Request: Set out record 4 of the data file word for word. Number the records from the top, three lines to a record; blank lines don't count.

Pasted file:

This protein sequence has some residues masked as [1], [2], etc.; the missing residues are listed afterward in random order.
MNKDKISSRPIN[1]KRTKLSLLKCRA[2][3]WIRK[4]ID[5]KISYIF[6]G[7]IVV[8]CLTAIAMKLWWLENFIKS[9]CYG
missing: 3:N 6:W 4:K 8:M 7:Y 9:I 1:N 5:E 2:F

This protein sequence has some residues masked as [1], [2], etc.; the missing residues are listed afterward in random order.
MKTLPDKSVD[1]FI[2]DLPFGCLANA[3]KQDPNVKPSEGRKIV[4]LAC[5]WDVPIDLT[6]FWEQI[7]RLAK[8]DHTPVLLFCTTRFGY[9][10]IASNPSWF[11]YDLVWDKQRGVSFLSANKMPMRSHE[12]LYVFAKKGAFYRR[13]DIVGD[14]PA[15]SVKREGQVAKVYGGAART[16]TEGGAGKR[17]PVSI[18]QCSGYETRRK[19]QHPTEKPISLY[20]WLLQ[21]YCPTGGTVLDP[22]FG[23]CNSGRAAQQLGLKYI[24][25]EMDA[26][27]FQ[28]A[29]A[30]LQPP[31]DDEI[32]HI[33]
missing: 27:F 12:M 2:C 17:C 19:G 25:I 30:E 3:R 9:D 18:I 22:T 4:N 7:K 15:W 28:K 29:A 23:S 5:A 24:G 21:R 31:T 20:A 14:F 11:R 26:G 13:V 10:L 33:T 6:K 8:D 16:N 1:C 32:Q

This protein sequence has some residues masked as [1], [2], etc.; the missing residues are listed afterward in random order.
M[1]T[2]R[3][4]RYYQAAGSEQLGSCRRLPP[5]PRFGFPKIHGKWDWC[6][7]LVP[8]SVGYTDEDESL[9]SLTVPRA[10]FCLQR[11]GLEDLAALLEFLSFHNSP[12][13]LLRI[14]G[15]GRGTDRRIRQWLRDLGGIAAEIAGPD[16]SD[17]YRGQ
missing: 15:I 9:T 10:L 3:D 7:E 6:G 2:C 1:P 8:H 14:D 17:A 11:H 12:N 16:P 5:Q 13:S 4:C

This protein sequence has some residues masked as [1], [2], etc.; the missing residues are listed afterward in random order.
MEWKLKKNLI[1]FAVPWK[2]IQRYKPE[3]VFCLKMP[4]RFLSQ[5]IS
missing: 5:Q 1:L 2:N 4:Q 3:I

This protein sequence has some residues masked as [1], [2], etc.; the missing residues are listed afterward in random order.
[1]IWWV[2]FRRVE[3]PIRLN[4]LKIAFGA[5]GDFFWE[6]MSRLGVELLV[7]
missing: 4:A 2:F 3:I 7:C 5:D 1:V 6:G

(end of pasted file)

This protein sequence has some residues masked as [1], [2], etc.; the missing residues are listed afterward in random order.
MEWKLKKNLI[1]FAVPWK[2]IQRYKPE[3]VFCLKMP[4]RFLSQ[5]IS
missing: 5:Q 1:L 2:N 4:Q 3:I